Department of Homeland Security 3rd Major Cyber ​​Attack Target: Reports

Federal agencies have been ordered to stop using SolarWinds Orion IT products: CISA (Representational)

New York:

The US Department of Homeland Security was the third federal department to be attacked in a major cyber attack, US media reported Monday, the day after Washington revealed the hack, which may have been coordinated by a foreign government.

The Washington Post quoted unnamed officials as saying the DHS, which is responsible for protecting the country from online and offline attacks, has been added to a growing list of targets for the attack, including treasury and commerce departments.

A statement by DHS on Monday did not confirm the report, merely saying that it was “aware of cyber violations across the federal government and working closely with our partners in the public and private sectors in the federal response.”

The DHS-affiliated Cybersecurity and Infrastructure Security Agency (CISA) announced on Sunday that it had ordered federal agencies to stop using SolarWinds Orion IT products immediately after reports that hackers recently used an update to gain access to it internal communication.

“We urge all of our partners, both public and private, to assess their exposure to this compromise and secure their networks,” said Brandon Wales, acting director of CISA.

SolarWinds admitted over the weekend that hackers exploited a back door in an update to some of its software released between March and June.

The hacks are part of a broader campaign that also hit major cybersecurity firm FireEye, which said its own defenses had been breached by sophisticated attackers who stole tools used to test customers’ computer systems.

FireEye suspected that the attack was government sponsored and warned that numerous high profile targets around the world could be affected.

“This campaign may have started as early as Spring 2020 and is currently ongoing,” FireEye said in a blog post.

– Russia involved? – –

The content the hackers attempted to steal – and how successful they were – is currently unknown.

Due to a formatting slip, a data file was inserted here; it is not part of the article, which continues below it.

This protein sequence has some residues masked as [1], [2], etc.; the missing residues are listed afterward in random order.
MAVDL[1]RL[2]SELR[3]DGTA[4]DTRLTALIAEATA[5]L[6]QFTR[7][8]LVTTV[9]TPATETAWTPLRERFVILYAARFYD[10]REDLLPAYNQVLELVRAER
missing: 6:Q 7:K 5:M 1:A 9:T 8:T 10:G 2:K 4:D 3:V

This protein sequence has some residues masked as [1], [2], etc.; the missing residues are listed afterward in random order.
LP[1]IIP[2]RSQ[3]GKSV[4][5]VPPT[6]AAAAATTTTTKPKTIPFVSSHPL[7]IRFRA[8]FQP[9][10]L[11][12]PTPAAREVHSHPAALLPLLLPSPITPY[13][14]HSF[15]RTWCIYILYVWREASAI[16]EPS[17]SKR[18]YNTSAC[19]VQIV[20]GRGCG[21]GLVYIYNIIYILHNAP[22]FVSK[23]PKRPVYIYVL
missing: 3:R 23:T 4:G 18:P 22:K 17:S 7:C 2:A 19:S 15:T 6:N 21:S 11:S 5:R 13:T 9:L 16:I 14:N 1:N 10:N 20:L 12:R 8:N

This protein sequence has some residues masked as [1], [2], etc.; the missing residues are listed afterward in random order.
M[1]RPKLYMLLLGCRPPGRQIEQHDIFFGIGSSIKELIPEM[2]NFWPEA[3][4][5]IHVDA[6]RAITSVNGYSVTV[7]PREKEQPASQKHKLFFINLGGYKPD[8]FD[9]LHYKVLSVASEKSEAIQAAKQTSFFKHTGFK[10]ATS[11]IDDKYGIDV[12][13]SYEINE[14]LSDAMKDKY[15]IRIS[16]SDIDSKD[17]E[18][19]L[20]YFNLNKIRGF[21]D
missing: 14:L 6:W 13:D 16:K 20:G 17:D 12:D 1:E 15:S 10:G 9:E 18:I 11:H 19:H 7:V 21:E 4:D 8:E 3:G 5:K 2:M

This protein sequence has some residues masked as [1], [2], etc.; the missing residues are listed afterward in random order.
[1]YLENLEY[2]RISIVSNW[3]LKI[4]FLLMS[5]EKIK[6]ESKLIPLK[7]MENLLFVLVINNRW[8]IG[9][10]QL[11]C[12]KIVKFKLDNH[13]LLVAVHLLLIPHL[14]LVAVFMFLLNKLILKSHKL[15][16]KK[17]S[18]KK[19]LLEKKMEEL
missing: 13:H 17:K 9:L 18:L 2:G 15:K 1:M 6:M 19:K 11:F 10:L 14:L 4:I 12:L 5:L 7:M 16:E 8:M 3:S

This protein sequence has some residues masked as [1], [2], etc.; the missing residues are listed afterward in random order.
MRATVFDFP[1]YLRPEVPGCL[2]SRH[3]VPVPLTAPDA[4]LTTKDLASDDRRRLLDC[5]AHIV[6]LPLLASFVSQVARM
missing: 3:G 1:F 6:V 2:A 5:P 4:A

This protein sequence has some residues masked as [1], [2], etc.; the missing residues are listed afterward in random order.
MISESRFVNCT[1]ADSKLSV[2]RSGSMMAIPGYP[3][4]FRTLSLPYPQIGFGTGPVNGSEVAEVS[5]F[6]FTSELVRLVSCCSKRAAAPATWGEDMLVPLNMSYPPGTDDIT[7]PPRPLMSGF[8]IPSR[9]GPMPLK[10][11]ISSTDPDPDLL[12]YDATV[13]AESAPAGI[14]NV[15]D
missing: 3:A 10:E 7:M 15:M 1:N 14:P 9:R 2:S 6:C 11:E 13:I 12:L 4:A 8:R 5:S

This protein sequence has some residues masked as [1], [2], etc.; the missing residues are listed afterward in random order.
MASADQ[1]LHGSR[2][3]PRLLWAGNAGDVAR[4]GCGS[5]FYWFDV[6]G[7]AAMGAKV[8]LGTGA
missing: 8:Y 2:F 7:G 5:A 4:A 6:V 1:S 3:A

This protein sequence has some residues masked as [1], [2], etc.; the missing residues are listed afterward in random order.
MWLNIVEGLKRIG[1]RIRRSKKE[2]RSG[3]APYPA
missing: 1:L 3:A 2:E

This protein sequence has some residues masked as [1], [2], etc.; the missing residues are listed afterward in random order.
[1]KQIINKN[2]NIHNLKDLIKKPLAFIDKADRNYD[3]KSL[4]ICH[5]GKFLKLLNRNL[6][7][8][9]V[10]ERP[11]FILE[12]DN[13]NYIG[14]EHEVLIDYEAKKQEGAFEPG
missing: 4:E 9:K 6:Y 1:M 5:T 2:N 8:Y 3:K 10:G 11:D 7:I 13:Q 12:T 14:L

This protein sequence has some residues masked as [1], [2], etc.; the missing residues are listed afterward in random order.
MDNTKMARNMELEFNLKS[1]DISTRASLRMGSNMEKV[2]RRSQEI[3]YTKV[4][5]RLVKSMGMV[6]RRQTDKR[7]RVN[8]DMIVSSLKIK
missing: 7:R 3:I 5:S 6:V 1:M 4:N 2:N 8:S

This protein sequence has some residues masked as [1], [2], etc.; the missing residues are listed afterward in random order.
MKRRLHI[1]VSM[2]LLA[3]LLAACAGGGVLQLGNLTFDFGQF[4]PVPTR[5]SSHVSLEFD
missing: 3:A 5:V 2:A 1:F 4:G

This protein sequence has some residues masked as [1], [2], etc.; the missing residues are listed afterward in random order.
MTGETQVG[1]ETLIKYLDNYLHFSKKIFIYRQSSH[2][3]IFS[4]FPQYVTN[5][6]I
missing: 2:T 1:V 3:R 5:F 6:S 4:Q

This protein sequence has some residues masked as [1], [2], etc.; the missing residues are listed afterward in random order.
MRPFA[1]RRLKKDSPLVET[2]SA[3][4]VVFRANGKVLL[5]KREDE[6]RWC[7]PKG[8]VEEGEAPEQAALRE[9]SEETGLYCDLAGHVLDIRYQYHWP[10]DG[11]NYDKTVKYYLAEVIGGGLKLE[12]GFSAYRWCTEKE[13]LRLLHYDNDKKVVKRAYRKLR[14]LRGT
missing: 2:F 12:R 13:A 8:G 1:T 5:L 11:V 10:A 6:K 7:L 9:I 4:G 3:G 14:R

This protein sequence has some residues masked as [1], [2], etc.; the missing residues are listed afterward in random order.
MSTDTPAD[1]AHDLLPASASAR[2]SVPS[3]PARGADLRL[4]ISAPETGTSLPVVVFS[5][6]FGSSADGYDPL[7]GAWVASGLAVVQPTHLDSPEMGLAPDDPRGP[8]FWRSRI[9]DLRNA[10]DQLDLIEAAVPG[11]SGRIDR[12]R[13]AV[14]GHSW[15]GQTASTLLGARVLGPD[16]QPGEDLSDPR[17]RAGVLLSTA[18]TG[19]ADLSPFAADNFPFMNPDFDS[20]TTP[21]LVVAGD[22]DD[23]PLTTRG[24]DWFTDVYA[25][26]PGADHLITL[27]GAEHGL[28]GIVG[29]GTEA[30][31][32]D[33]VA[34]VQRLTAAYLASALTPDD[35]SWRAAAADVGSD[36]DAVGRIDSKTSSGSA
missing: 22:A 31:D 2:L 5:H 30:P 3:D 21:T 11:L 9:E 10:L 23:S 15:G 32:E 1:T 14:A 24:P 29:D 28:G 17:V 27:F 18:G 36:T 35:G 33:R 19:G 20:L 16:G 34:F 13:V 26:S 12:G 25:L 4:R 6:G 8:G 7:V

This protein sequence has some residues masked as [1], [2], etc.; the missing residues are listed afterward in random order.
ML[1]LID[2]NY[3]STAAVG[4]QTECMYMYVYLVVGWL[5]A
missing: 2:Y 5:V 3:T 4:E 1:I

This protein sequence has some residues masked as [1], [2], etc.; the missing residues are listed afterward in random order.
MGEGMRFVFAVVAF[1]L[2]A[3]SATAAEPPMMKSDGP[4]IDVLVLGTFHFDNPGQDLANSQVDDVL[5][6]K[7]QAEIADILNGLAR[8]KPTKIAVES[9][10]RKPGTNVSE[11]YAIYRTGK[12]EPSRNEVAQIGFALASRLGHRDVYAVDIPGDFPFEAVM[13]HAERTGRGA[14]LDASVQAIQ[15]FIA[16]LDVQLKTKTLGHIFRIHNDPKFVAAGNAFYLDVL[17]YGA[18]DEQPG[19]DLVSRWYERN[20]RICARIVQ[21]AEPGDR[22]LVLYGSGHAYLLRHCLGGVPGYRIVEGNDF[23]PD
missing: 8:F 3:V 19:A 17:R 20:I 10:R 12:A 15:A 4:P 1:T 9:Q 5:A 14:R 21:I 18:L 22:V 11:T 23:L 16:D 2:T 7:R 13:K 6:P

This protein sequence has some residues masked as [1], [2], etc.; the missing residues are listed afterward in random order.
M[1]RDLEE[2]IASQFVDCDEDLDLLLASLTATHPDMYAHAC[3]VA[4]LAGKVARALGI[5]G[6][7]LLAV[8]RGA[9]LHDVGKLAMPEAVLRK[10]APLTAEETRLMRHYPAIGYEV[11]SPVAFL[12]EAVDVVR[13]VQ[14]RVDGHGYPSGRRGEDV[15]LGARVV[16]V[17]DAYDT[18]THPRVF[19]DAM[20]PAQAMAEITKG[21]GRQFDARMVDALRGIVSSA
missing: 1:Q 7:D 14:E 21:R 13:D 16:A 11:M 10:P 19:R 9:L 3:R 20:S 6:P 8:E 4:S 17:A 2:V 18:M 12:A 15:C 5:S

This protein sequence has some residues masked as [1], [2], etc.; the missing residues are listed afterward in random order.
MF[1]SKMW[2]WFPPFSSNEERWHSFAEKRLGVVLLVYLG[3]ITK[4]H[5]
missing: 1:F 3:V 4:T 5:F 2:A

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“We believe that this is a nation-state activity on a significant scale, which is aimed at both the government and the private sector,” said the IT giant Microsoft, which is also investigating, in a blog post.

While Microsoft failed to name a country, several US media pointed the finger at the Russian group “APT29”, also known as “Cozy Bear”.

The group is part of Moscow’s intelligence services, according to the Washington Post, and hacked servers at the State Department and the White House during the Obama administration.

The Russian Embassy in the United States categorically denied the allegations in a statement posted on Facebook.

Both the public and private sectors are increasingly having to protect themselves from such hacks, warned Hank Schless, senior manager at Lookout, a California-based mobile security company.

“Opposing nation-states have recognized the value of targeting both sectors, which means neither is safe from the types of attacks that state resources are behind,” he said.

Matt Walmsley of Vectra, who provides cyber attack detection services from its California base, agreed.

“Security teams must dramatically reduce the overall risk of a breach by instantly recognizing and understanding who and what is accessing data or changing configurations, no matter how and from where they are doing it,” he said.

(Except for the headline, this story was not edited by NDTV staff and published from a syndicated feed.)

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